treating physician that indicates the claimant has greater restriction or limitations than
those included within her residual functional capacity.”3
That observation is
significant because claimant has not pointed to any medical opinion about her actual
functional limitations that the ALJ supposedly failed to consider, or to assign weight
Tr. 39-40. See also Tr. 41 (“The record is devoid of any objective evidence, which indicates
that the claimant has an impairment related to her knees.”).
Tr. 42 (emphasis supplied).
to. Instead, claimant has pointed only to certain examination and treatment records
from claimant’s physicians that supposedly did not receive the ALJ’s proper
consideration. That evidence indicates that claimant suffered from conditions such
as glaucoma, wrist pain, and status post shoulder surgery, but none of the evidence
actually indicates that she suffered functional limitations greater than those identified
by the ALJ. Thus, even if the ALJ did fail to properly discuss some portions of the
medical evidence, any error on his part was harmless. See, e.g., Wright v. Barnhart,
153 F. App’x 678, 684 (11th Cir. 2005) (holding that, even if an ALJ fails to state the
weight afforded to physicians’ opinions, any resulting error is harmless if those
opinions do not contradict the ALJ’s findings).
Additionally, the court concludes that the ALJ properly considered the
combined effect of all of claimant’s impairments. Social Security regulations state
the following with regard to the Commissioner’s duty in evaluating multiple
In determining whether your physical or mental impairment or
impairments are of a sufficient medical severity that such impairment or
impairments could be the basis of eligibility under the law, we will
consider the combined effect of all of your impairments without regard
to whether any such impairment, if considered separately, would be of
sufficient severity. If we do find a medically severe combination of
impairments, the combined impact of the impairments will be considered
throughout the disability determination process. If we do not find that
you have a medically severe combination of impairments, we will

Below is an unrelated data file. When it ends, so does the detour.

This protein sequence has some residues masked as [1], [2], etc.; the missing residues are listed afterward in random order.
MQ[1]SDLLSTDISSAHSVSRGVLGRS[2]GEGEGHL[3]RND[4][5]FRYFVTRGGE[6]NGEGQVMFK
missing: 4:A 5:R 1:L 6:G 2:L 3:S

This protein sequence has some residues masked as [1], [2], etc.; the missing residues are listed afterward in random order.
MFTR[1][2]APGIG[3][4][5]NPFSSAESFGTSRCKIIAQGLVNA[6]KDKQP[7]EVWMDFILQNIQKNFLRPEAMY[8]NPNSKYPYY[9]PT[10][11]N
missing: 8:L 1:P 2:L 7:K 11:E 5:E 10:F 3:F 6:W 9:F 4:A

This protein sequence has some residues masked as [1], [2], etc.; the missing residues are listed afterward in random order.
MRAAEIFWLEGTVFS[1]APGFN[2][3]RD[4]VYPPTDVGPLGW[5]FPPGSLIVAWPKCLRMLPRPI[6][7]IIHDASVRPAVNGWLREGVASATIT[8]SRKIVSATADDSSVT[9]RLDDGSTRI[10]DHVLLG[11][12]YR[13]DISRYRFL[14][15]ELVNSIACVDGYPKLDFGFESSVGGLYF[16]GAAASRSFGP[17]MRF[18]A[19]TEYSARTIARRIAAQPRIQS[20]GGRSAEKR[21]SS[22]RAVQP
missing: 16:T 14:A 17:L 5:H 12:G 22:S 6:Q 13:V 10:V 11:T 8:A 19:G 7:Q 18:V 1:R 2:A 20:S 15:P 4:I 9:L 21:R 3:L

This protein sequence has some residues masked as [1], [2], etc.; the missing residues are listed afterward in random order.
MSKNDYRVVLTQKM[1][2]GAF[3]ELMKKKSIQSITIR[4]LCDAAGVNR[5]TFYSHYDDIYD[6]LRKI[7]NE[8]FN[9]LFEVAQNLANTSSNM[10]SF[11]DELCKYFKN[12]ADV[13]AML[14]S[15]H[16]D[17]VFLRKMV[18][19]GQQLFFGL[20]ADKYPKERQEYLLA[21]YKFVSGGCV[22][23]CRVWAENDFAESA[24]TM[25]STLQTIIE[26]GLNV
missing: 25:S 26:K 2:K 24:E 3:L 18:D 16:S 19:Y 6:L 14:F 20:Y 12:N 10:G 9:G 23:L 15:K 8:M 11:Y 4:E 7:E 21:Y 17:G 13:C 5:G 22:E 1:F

determine that you are not disabled.
20 C.F.R. § 1523. See also 20 C.F.R. §§ 404.1545(e), 416.945(e) (stating that, when
the claimant has any severe impairment, the ALJ is required to assess the limiting
effects of all of the claimant’s impairments — including those that are not severe —
in determining the claimant’s residual functional capacity).
Claimant asserts that the analysis by the ALJ in this case “stop[ped] at whether
Plaintiff’s impairments meet the Listings, again failing to consider records from
Cooper Green Hospital as to additional severe impairments, including glaucoma.”4
The record simply does not support that argument. To the contrary, the ALJ
considered claimant’s musculoskeletal condition and glaucoma; he just did not find
those conditions to constitute severe impairments.5 The ALJ also entered a finding
that claimant did not have an impairment or combination of impairments that met or
medically equaled one of the listed impairments, and he stated that he had considered
all of claimant’s symptoms.6 Under Eleventh Circuit law, statements of that sort are
sufficient to indicate that the ALJ properly considered all of claimant’s impairments.
See Wilson v. Barnhart, 284 F.3d 1219, 1224 (11th Cir. 2002); Jones v. Dept. of
Health and Human Services, 941 F.2d 1529, 1533 (11th Cir. 1991).
Doc. no. 8 (claimant’s brief), at 8 (alteration supplied).
See Tr. 39-40.
In accordance with all of the foregoing, the court concludes that the ALJ’s
decision was supported by substantial evidence and in accordance with applicable
legal standards. Accordingly, the decision of the Commissioner is AFFIRMED.
Costs are taxed against claimant. The Clerk is directed to close this file.
DONE this 17th day of July, 2013.
United States District Judge